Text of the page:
Thursday 9 June 2011

So Close

The screenshot shows how close I came to dodging the PC bullet this week. If only I could have lost a little more!

A couple more comments to comment on, the first being Scott Ferguson's take on the question of traders 'never actually committing to stating what return on investment they are targeting or achieving.'

Part of the reason for that is that ROI doesn't really work for trading. From a bank of £200, I might turn it over 2x or 10x or 100x, depending on what event it is. Turnover (investment) is irrelevant - there's the absolute limit of what you are prepared to risk, although for most that is only a figure they temporarily use in the market to work back from, or I'd look at it more from the angle of 'what value is my time worth'. And there's also the angle of not setting a limit on what you want to win because every opportunity is different
As Scott says, your risk is your limit, but the reward can be anything upwards of that amount. Lay at 1.01 and you either let the bet expire, (for a loss or for 100 times your stake), or you green up at some point in-between. It's impossible to say what ROI you are targeting.

Scott (not Ferguson this time) is having trouble commenting. Not sure if this is a widespread problem or not, but I haven't heard any complaints before. Re: my Kelly post, Scott said:
Sounds fascinating.

A further explanation of precisely who the prolific ROI-boosting Kelly is would make it even more interesting.

Is Kelly a male or a female?

How does he/she split himself into two?

On a separate note, I share your pain with the MLB daily picks of late.

Are you just laying the home favourites with the minus ratings or are you staking all the posted ratings that are showing value?

I continue to read your blog with great interest.
Lest Scott, or anyone, be unaware of the great John L Kelly, start here, with a post about a post on Scott (Ferguson's) blog. A lot of Scotts around today.

Regarding the MLB Daily Picks, I am blindly following the one pick of the day selection. After a promising start, a losing run of six took away any system profits, but my profits will come from a reduced PC rather than from this system itself. The losing run was halted at six last night, as the Tampa Bay Rays won 4-3 at the Los Angeles Angels of Anaheim in extra innings. Losing runs are to be expected though, when the average price is 2.15.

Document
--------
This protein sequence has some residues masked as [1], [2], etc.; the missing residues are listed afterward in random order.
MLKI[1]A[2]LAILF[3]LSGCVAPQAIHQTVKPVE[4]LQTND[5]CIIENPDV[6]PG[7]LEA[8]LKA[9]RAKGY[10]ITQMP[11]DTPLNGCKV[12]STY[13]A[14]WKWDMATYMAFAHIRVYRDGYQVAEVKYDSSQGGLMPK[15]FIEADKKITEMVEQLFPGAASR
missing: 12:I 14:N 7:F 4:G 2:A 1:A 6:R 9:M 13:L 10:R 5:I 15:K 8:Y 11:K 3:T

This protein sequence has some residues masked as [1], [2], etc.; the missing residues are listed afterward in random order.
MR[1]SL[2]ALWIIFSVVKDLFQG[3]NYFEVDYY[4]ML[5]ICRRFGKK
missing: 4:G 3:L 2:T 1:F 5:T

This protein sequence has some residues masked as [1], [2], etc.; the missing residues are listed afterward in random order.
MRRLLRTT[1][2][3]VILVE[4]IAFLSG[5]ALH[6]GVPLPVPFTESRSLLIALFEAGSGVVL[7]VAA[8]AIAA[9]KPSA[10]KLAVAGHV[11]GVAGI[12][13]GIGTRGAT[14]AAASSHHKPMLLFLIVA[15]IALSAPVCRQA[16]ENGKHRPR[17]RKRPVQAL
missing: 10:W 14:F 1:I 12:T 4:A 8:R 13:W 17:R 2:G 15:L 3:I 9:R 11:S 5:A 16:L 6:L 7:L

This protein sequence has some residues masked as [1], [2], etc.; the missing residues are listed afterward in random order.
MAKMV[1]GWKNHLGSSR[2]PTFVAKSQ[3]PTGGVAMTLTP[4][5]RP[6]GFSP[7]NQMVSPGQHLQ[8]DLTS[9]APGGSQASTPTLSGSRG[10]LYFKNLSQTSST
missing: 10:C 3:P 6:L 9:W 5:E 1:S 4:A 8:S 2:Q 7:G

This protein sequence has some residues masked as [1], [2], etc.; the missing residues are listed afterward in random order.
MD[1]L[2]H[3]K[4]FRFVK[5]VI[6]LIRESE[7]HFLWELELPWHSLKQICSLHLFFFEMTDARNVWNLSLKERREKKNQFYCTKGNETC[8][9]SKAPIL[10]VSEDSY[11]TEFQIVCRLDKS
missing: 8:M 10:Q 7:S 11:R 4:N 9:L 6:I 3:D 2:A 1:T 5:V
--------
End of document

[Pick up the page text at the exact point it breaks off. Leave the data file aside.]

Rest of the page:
I'm also following the Free Under Over Soccer picks for the same reason. 1.94 is the average price for these, and they have a longest losing sequence of 5.

1 comment:

Curly said...

If only you could have won and then lost a little more.

Whilst I agree that ROI is in some ways irrelevant that is mainly because the 'investment' part is hard to put a value to. If you back £100 at 2.0, lay £100 at 1.9 and repeat 3 times and your selection goes onto win your profit minus commission is £30. So your ROI could be determined as 30% or 10%. The problem with saying its only 10% is you never actually risked £300.

However to completely ignore the £300 is perhaps just as wrong. An example for this, scenario A you back £100 at 2.0 lay £100 at 1.9 back £100 at 1.6 and lay again at 1.5 for a profit of £20. Scenario B you have 20 backs of £100 at an avg of 1.9 and 20 £100 lays at 1.89 for a profit of £20. If you calculate ROI as a % of risk then they are both 20% if you look at total investment you come up with 10% and 1%. I believe a long time ago you discussed something similar to this and possibly broached the topic of ROCE as a measure (I may be wrong).

Anyway, I'm making another stab at blogging again, I've added you to my blogroll - the only one there so far - and would appreciate it if you'd return the favour.